Written by Mara Bowman
Winter and I are in an intense love/hate relationship. The first snow fall is so transcendentally beautiful and I love to stare up at the sky watching the intricate flakes fall down. For me, it’s magical in December along with the Christmas season. But once mid-January rolls around I’ve had about enough. I could say goodbye to snow and below zero temperatures that make your eyes water and your face hurt. I could do without the never-ending darkness that starts at 4:30pm. Any mention of weather, winter or venturing outdoors is accompanied with bitterness and a groan.
Over this past weekend 14 LCM servant leaders traveled to ARC retreat center—a tranquil cabin nestled in the woods—to recharge for the upcoming semester and engage in conversations about ways to shape our community. After driving through heavy snowfall, we were greeted by trees trimmed with the dusting of fresh snow, and I was filled with such a sense of comfort and peace as I sat with a warm cup of tea staring out the window.
A few brave LCMers decided to venture out into the freezing temps. It was still steadily snowing, and we wandered through the woods (Luckily for us the snowfall didn’t cover our tracks before we decided to turn around…). A winter hike reminded me of the ways I do appreciate this time of year and how thankful I am for a warm house to be cozy. It almost seemed that extremes—such as ridiculously low temperatures—enabled me to celebrate and relish in the warmth. At a time of year when Minnesotans bond over continuously complaining about the weather, it can help us remember that amidst cold temperatures and decreasing daylight, we experience the beauty of winter along with feeling gratitude for the warmth or comfort of being indoors with loved ones.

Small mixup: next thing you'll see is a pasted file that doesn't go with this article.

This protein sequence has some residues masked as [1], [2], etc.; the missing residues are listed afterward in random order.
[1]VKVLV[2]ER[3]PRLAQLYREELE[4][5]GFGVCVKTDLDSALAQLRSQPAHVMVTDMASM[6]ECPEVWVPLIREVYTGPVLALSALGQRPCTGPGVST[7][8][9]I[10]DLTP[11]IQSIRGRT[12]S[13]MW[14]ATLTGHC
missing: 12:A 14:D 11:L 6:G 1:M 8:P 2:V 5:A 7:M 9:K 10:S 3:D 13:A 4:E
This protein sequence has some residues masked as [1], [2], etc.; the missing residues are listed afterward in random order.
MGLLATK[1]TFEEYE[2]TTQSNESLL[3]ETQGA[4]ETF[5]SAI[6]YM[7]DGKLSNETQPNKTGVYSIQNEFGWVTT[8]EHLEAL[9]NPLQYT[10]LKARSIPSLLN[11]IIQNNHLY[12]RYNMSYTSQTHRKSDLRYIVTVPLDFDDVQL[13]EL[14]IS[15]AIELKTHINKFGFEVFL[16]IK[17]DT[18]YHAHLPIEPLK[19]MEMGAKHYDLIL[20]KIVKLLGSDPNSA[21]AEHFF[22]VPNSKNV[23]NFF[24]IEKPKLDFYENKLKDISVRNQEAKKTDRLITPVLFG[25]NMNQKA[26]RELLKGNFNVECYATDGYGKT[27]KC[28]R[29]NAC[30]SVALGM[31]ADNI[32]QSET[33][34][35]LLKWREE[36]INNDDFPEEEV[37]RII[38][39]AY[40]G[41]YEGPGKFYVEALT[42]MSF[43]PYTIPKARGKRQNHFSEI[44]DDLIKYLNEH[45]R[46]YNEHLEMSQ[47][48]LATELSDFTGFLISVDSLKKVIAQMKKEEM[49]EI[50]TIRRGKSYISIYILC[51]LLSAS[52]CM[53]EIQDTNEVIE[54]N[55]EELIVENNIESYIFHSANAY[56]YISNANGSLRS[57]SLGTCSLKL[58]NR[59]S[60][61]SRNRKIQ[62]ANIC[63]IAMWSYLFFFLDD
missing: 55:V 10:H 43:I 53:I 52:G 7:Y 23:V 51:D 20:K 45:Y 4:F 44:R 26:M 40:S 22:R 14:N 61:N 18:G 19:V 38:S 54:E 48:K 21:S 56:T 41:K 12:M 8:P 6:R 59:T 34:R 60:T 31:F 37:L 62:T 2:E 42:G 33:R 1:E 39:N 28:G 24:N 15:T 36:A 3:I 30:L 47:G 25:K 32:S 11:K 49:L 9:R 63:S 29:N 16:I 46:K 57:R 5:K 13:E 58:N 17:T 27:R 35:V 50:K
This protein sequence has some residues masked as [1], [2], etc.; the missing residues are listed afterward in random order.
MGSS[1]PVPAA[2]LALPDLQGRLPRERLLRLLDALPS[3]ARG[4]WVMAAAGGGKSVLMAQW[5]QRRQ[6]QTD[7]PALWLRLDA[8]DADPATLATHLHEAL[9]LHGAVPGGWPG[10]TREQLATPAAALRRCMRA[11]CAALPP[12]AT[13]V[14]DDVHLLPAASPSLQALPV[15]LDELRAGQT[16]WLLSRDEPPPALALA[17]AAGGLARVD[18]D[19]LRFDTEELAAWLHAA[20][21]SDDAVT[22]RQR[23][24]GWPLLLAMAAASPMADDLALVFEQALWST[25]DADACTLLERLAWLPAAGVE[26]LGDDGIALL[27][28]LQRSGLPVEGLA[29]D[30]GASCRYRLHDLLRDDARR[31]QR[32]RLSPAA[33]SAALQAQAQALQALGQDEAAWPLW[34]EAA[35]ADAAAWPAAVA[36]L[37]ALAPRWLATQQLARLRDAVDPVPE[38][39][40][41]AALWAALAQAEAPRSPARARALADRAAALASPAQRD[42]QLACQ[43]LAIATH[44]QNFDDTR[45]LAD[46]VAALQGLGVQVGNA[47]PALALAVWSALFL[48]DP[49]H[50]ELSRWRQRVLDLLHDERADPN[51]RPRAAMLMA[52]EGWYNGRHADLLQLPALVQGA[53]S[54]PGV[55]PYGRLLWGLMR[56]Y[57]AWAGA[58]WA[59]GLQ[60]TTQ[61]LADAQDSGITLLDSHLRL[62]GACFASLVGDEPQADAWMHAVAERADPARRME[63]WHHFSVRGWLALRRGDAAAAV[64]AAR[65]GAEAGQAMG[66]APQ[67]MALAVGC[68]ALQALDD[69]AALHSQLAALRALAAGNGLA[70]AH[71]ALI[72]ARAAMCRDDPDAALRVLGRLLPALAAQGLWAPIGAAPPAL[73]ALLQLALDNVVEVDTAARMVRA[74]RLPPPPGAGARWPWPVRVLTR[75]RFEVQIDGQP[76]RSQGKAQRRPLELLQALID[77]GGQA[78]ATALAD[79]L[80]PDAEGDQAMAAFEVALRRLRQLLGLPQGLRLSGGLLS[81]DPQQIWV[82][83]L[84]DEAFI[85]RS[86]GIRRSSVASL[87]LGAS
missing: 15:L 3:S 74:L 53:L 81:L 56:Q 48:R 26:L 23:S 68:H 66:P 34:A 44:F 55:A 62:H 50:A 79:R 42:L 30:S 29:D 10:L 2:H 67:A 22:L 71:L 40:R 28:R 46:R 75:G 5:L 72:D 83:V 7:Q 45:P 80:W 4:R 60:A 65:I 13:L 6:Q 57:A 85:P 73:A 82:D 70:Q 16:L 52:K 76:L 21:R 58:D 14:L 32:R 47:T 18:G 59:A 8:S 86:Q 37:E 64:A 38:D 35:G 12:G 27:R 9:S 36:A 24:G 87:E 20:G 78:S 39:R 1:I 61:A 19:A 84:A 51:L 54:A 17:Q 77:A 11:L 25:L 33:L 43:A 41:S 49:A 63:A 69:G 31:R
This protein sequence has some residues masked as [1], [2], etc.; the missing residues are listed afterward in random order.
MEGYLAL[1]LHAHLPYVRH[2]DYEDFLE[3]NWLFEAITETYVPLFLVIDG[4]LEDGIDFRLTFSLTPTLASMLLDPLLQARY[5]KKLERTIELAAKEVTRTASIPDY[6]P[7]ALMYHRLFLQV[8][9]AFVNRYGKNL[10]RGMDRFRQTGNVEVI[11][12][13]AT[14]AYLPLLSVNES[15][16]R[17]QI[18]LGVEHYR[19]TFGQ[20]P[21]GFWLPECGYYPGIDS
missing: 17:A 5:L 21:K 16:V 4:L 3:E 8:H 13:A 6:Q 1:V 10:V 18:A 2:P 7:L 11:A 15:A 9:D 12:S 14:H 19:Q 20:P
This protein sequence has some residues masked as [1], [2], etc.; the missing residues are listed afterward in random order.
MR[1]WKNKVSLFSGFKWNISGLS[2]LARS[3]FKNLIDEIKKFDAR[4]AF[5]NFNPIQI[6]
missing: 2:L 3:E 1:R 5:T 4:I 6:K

Even so, it can be hard to ignore the bite of a numbingly cold wind. It can be easy to allow the darkness to have the last word.
The summer after my junior year in high school I went spelunking, or trekking through a cave, on a camping trip. At one portion of the caves, the guide instructed everyone to turn off their flashlights. We were at a dark point where no light could enter, and the blackness seemed to swallow us up. At first, my eyes continued searching for light, as my pupils adjusted, it felt like my eyes were convulsing—not actually I’m just being a little bit dramatic. After a while in the blackened space, my eyes stopped adjusting. My eyes stopped seeking light to make sense of my surroundings.
Similarly, when we surround ourselves with narratives of darkness, or hopelessness, we eventually stop looking for the light. It’s as if we adjust to feeling weighed down by the destruction of a violent world, and we forget to be bearers of light. We learn to expect negativity, rather than hope, when we can in fact be people who bring hope!
In the book of Acts, people realize that even though Jesus has returned to heaven, the Holy Spirit continues to be God’s presence in the world working through all people; including me, and whoever happens to be reading this. One verse particularly filled me with a sense of peace: “Therefore my heart is glad and my tongue rejoices, and my body also will rest in hope…you will not abandon me…you have made known to me the paths of life; you will fill me with joy in your presence” (Acts 2:26-28).
The Holy Spirit works through each of us, as people who can bring hope and light to the communities we are in, on any scale big or small. When I scroll through my phone I see CNN headlines pop up, and they are 9 times out of 10, negative. I see negativity and destruction in our world. Hunger and violence. Despair and hopelessness. But yet, I must rejoice, trusting in God that our stories ultimately lead to light and justice. Even though we focus on darkness, remember that through the power of the Holy Spirit we are bearers of light: spreading love, joy and positivity throughout the world.
// “For the light shines in the darkness, and the darkness has not overcome it.” //
Peace and love to you as you bear witness to God’s incredible love—sharing hope and light with anyone you meet.